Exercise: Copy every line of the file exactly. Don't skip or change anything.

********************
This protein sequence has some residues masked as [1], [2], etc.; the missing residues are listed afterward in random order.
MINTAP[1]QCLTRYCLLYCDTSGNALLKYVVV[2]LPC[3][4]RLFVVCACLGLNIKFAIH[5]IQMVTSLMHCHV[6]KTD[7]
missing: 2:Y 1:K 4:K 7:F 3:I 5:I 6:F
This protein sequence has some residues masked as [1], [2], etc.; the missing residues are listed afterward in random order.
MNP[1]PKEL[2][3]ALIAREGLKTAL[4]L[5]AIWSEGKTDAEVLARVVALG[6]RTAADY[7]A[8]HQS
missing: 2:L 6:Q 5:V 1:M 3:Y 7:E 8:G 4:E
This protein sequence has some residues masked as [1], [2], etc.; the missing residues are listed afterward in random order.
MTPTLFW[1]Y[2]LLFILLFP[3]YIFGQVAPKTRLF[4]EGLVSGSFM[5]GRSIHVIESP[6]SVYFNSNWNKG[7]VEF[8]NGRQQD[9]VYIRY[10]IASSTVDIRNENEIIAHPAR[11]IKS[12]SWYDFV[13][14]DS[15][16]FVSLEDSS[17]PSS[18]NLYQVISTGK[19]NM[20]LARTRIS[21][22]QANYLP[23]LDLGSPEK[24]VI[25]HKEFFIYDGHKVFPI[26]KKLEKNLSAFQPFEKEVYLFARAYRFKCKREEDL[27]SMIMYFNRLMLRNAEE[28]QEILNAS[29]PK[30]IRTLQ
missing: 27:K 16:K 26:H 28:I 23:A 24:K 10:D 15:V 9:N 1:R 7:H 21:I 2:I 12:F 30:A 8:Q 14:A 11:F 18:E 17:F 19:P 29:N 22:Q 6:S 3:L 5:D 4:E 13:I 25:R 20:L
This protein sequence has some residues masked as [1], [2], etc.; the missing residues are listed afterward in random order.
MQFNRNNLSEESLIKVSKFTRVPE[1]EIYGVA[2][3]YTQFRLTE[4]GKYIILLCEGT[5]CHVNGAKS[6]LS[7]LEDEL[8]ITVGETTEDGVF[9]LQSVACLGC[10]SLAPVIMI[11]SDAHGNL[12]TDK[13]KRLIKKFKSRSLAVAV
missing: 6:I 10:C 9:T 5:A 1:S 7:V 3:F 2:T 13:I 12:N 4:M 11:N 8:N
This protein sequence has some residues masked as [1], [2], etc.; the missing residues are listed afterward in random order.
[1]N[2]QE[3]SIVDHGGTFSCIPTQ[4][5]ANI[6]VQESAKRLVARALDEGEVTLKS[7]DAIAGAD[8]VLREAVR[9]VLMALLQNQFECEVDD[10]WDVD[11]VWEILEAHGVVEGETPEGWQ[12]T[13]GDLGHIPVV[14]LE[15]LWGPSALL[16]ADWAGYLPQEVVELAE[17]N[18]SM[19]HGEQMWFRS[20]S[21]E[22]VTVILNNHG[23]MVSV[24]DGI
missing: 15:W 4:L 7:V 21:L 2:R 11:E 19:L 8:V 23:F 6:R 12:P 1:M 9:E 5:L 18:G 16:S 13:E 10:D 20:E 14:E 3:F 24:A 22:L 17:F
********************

This protein sequence has some residues masked as [1], [2], etc.; the missing residues are listed afterward in random order.
MINTAP[1]QCLTRYCLLYCDTSGNALLKYVVV[2]LPC[3][4]RLFVVCACLGLNIKFAIH[5]IQMVTSLMHCHV[6]KTD[7]
missing: 2:Y 1:K 4:K 7:F 3:I 5:I 6:F
This protein sequence has some residues masked as [1], [2], etc.; the missing residues are listed afterward in random order.
MNP[1]PKEL[2][3]ALIAREGLKTAL[4]L[5]AIWSEGKTDAEVLARVVALG[6]RTAADY[7]A[8]HQS
missing: 2:L 6:Q 5:V 1:M 3:Y 7:E 8:G 4:E
This protein sequence has some residues masked as [1], [2], etc.; the missing residues are listed afterward in random order.
MTPTLFW[1]Y[2]LLFILLFP[3]YIFGQVAPKTRLF[4]EGLVSGSFM[5]GRSIHVIESP[6]SVYFNSNWNKG[7]VEF[8]NGRQQD[9]VYIRY[10]IASSTVDIRNENEIIAHPAR[11]IKS[12]SWYDFV[13][14]DS[15][16]FVSLEDSS[17]PSS[18]NLYQVISTGK[19]NM[20]LARTRIS[21][22]QANYLP[23]LDLGSPEK[24]VI[25]HKEFFIYDGHKVFPI[26]KKLEKNLSAFQPFEKEVYLFARAYRFKCKREEDL[27]SMIMYFNRLMLRNAEE[28]QEILNAS[29]PK[30]IRTLQ
missing: 27:K 16:K 26:H 28:I 23:A 24:K 10:D 15:V 9:N 1:R 7:H 21:I 2:I 12:F 30:A 8:Q 14:A 11:F 18:E 17:F 19:P 29:N 22:Q 6:S 3:L 5:D 4:E 13:I 25:R 20:L
This protein sequence has some residues masked as [1], [2], etc.; the missing residues are listed afterward in random order.
MQFNRNNLSEESLIKVSKFTRVPE[1]EIYGVA[2][3]YTQFRLTE[4]GKYIILLCEGT[5]CHVNGAKS[6]LS[7]LEDEL[8]ITVGETTEDGVF[9]LQSVACLGC[10]SLAPVIMI[11]SDAHGNL[12]TDK[13]KRLIKKFKSRSLAVAV
missing: 6:I 10:C 9:T 5:A 1:S 7:V 3:F 2:T 13:I 12:N 4:M 11:N 8:N
This protein sequence has some residues masked as [1], [2], etc.; the missing residues are listed afterward in random order.
[1]N[2]QE[3]SIVDHGGTFSCIPTQ[4][5]ANI[6]VQESAKRLVARALDEGEVTLKS[7]DAIAGAD[8]VLREAVR[9]VLMALLQNQFECEVDD[10]WDVD[11]VWEILEAHGVVEGETPEGWQ[12]T[13]GDLGHIPVV[14]LE[15]LWGPSALL[16]ADWAGYLPQEVVELAE[17]N[18]SM[19]HGEQMWFRS[20]S[21]E[22]VTVILNNHG[23]MVSV[24]DGI
missing: 15:W 4:L 7:V 21:L 2:R 11:E 19:L 8:V 23:F 6:R 12:P 1:M 9:E 5:L 18:G 16:S 13:E 10:D 20:E 14:E 3:F 24:A 22:L 17:F